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Need to Know: Feb. 27, 2018

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You might have heard: “Critics frequently charge that the Times is preoccupied with giving a voice to Trump supporters or even just saying something nice about the president, and the paper has openly struggled with how to cover racists. … And then there’s the steady moan about the Times opinion section — not just stalwarts like [David] Brooks and Ross Douthat, but Bret Stephens and Bari Weiss, both of whom joined the paper last year from The Wall Street Journal.” (The New Republic)

But did you know: ‘The newsroom feels embarrassed’: As The New York Times tries to reinvent its Opinion section, it’s facing backlash from the newsroom (Vanity Fair)
“We’re recruiting different types of writers than we have traditionally, and I’ll make some mistakes. It’s just gonna happen,” NYT editorial page editor James Bennet says. Most recently, NYT announced the hiring of Quinn Norton as an Opinion writer — and just hours later Norton’s tweets about a friendship with a neo-Nazi were exposed, and Bennet said Norton and NYT “decided to go our separate ways.” The quick hiring-and-firing of Norton played into “a sense of crisis” at NYT, Joe Pompeo writes, supported by controversy around hiring Bret Stephens and Bari Weiss. “After the Norton fallout, some Times journalists went from skeptical consternation regarding Opinion’s latest iteration, to outright concern that some of Bennet’s decisions were damaging the paper’s credibility,” Pompeo writes. Publisher A.G. Sulzberger defends the section: “We publish dozens and dozens of op-eds a week. Look at them as a whole and you’ll see the breadth of voices there. Sure, Erik Prince wrote in our pages. You know who else has written in our pages? Bernie Sanders, and not just once.”

+ Noted: Broward County’s Sun Sentinel editor Howard Saltz is out, with few details given for his departure: Saltz had a reputation for “censoring controversial stories,” the Miami New Times reports (Miami New Times); NYT is working with The Times-Picayune to cover coastal erosion and sea-level rise in Southern Louisiana (New York Times); Meredith sells Time Inc. UK to Epris for about $182 million (Guardian); Nonprofit news organization Carolina Public Press, currently covering 17 counties in western North Carolina, will expand to cover the entire state (Carolina Public Press); Three sportswriters are launching a subscription-based D.C. sports site (Washington Post)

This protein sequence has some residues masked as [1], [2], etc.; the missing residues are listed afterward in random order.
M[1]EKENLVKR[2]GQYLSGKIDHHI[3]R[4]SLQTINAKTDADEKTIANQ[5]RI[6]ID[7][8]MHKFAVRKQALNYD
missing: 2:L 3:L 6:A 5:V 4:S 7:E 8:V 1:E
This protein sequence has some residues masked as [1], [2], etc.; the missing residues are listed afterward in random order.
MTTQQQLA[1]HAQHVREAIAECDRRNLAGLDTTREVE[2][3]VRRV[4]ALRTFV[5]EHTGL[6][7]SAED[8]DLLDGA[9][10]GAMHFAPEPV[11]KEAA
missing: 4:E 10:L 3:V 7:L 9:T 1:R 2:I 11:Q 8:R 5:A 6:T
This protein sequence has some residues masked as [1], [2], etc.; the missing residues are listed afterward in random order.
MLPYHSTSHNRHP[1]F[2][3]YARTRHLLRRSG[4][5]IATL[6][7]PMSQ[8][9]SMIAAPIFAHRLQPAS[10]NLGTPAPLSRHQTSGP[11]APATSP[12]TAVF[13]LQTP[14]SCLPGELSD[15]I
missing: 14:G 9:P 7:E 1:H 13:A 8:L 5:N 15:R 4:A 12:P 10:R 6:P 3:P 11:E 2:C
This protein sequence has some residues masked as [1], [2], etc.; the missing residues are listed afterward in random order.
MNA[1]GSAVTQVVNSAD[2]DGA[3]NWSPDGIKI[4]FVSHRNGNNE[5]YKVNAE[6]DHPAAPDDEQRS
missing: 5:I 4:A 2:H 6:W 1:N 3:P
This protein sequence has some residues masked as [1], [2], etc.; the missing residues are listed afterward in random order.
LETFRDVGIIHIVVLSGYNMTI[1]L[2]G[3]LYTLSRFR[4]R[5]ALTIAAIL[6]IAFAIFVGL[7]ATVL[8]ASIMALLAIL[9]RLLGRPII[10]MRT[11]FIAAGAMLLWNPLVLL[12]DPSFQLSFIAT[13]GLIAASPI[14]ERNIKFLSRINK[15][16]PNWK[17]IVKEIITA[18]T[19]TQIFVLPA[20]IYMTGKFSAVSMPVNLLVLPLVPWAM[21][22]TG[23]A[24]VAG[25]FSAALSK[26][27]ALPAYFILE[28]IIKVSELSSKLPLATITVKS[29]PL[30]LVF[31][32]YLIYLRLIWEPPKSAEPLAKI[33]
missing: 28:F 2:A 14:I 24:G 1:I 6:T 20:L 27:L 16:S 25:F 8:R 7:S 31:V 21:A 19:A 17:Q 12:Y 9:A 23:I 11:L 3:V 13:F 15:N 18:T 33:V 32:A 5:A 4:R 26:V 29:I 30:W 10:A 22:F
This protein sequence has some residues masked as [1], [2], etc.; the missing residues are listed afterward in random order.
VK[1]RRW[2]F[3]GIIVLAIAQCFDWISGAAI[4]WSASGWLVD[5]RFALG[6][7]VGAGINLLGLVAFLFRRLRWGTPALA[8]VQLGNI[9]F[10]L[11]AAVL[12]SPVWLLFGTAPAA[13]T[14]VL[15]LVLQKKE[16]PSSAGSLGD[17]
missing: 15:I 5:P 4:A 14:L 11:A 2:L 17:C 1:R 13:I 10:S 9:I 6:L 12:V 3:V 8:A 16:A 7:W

Paths to Subscription: Why recent subscribers chose to pay for news
The move toward subscriptions will require measuring audiences differently, with analytics that measure deep engagement and not just page views — and publishers will need to segment their audiences by their willingness to pay, and more closely align their business and editorial sides. To help understand this new landscape, the Media Insight Project, a collaboration of the American Press Institute and The Associated Press-NORC Center for Public Affairs Research, has conducted a series of studies over the last 18 months to understand what moves readers to subscribe. As a result of that research, we identified nine “paths to subscriptions,” based on the motives and conditions that together lead a person to subscribe.


Could news organizations make ‘stories’ in the style of Snapchat or Instagram — without putting them on a platform? (Nieman Lab)